Silicone foul release coatings show promise to manage invasive mussels at water facilities

August 22nd, 2012 in Chemistry / Other

The Bureau of Reclamation has found that silicone foul release coatings may be an important tool for mitigating invasive quagga and zebra mussels' impacts to water and hydropower infrastructure. Allen D. Skaja, Ph.D., PCS, of Reclamation's Technical Service Center tested more than 50 coatings and metal alloys over three years at Parker Dam on the Colorado River.

"The silicone foul release coatings were found to reduce the rate of mussel settlement, and any attached mussels were easy to remove," said Skaja. "In many cases, it was found water flowing at 0.1 feet per second provided sufficient force to remove mussel colonies."

Parker Dam provided an excellent site to evaluate coatings in still and flowing water because the quagga and zebra mussels infesting this location reproduce throughout the year and have a high growth rate.

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Quagga and zebra mussels have the potential to disrupt water delivery and hydropower generation functions, as well as create long-term impacts. To mitigate invasive quagga and zebra mussels' impacts to water and hydropower infrastructure, the Bureau of Reclamation has found that silicone foul release coatings may be an important tool. Allen D. Skaja, Ph.D., PCS, of Reclamation's Technical Service Center tested more than 50 coatings and metal alloys over three years at Parker Dam on the Colorado River. Credit: Bureau of Reclamation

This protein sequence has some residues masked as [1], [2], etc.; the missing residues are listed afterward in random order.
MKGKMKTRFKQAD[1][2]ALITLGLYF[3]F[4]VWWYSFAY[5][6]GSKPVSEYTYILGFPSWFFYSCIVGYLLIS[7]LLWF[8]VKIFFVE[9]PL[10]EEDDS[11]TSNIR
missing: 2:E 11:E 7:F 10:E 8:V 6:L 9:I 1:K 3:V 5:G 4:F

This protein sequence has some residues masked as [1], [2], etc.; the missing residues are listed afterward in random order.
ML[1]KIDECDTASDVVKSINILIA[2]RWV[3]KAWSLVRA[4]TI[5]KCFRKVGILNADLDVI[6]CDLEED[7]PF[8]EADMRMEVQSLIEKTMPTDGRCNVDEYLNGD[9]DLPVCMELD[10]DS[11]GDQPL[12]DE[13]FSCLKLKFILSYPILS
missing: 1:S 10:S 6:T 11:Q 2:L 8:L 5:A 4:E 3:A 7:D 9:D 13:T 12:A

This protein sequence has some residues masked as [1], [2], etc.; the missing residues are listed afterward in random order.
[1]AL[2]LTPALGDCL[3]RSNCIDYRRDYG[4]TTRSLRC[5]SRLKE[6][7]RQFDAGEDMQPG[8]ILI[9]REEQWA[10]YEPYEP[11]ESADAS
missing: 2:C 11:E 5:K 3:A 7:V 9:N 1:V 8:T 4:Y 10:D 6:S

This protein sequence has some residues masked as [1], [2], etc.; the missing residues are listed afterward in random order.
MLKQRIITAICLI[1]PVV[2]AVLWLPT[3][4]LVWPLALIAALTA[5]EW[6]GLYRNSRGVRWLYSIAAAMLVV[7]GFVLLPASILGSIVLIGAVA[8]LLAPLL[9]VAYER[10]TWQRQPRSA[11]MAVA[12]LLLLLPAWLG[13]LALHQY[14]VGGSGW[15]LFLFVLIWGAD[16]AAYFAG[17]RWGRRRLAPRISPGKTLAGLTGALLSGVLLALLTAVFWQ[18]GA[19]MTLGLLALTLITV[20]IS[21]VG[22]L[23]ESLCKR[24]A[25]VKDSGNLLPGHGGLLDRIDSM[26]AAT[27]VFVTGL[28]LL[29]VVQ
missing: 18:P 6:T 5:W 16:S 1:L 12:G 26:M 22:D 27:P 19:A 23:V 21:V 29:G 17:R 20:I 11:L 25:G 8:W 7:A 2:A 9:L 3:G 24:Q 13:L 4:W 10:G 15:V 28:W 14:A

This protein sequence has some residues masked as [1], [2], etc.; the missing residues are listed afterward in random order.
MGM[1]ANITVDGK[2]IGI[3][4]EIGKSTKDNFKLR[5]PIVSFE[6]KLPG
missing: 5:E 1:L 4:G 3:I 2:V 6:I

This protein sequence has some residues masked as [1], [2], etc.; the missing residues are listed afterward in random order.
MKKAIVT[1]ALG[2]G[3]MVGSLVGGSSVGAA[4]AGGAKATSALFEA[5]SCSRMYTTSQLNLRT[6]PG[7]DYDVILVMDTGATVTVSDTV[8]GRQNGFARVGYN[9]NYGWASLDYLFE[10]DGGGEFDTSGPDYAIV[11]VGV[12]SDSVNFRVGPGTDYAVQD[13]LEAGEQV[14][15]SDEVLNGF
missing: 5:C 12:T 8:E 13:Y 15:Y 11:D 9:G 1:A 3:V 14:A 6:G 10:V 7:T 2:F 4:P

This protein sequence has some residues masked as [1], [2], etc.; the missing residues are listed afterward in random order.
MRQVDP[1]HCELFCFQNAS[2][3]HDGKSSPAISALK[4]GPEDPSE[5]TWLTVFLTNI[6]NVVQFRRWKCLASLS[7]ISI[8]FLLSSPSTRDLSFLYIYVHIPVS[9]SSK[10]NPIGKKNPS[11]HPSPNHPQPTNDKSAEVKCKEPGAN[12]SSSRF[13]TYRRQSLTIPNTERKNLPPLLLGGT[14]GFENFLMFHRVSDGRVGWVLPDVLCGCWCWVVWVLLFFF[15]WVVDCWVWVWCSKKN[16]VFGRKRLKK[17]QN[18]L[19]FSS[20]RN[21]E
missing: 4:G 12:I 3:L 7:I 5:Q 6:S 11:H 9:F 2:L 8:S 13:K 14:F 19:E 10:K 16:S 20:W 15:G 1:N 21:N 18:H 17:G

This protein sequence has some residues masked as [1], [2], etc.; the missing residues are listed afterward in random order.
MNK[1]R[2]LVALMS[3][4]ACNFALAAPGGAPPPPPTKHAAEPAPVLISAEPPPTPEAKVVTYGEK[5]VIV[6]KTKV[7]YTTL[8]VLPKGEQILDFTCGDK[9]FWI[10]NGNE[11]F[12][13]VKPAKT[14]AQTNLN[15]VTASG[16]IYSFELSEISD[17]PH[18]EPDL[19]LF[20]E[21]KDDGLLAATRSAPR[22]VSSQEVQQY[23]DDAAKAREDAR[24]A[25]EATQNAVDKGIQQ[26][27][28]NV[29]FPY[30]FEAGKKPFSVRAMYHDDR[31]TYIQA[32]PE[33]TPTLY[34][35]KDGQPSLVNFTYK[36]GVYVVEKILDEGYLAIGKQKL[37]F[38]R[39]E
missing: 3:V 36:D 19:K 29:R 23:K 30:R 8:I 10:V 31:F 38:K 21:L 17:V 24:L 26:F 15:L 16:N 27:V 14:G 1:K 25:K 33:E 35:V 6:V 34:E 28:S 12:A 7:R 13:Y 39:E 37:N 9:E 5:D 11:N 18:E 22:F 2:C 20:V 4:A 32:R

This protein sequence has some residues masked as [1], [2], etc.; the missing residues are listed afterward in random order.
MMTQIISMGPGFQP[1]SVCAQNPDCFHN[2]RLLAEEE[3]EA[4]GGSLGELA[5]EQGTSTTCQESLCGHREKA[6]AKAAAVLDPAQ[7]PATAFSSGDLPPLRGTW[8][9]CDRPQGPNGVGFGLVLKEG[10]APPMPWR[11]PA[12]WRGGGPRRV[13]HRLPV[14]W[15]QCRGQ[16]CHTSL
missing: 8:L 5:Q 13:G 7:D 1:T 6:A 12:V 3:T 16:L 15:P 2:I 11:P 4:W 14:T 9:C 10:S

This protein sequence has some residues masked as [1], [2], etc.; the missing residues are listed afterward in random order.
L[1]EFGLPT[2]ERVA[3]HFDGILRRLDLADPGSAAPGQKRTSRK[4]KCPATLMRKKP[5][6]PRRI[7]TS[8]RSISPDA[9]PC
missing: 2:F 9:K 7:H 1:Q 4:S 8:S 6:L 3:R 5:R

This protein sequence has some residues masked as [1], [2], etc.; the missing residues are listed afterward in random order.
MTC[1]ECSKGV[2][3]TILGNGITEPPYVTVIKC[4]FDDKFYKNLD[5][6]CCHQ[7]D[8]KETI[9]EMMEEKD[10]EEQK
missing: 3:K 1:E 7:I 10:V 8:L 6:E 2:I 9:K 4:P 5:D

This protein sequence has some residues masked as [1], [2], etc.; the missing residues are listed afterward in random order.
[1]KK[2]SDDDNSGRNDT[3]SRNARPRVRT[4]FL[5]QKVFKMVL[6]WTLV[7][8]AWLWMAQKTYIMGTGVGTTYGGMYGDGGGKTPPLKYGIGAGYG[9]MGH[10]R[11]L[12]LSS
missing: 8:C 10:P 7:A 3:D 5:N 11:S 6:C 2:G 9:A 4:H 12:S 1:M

The coatings and metal alloys tested can be divided into six broad categories: conventional epoxies (no fouling control), foul release coatings, antifouling coatings, fluorinated powdered coatings, metallic coatings and .

The coatings were tested in still water and flowing water. For still water, three, 1-foot-square steel plates were tied on a nylon rope and lowered into water approximately 50 feet deep near the face of the dam. For the flowing conditions, one 18-inch by 24-inch coated floor grate with 1-inch spacing was suspended 40 feet below the downstream from the forebay trashrack structure.

One problem with silicone foul release coatings is they are not that durable. Initial research found the silicone foul release coatings were soft and were easily damaged by floating debris or mechanical abrasion, such as a trash rack being cleaned. Further research is already underway to find a silicone foul release technology that will meet the abuse coatings on facilities must take.

Provided by Bureau of Reclamation

"Silicone foul release coatings show promise to manage invasive mussels at water facilities." August 22nd, 2012. http://phys.org/news/2012-08-silicone-foul-coatings-invasive-mussels.html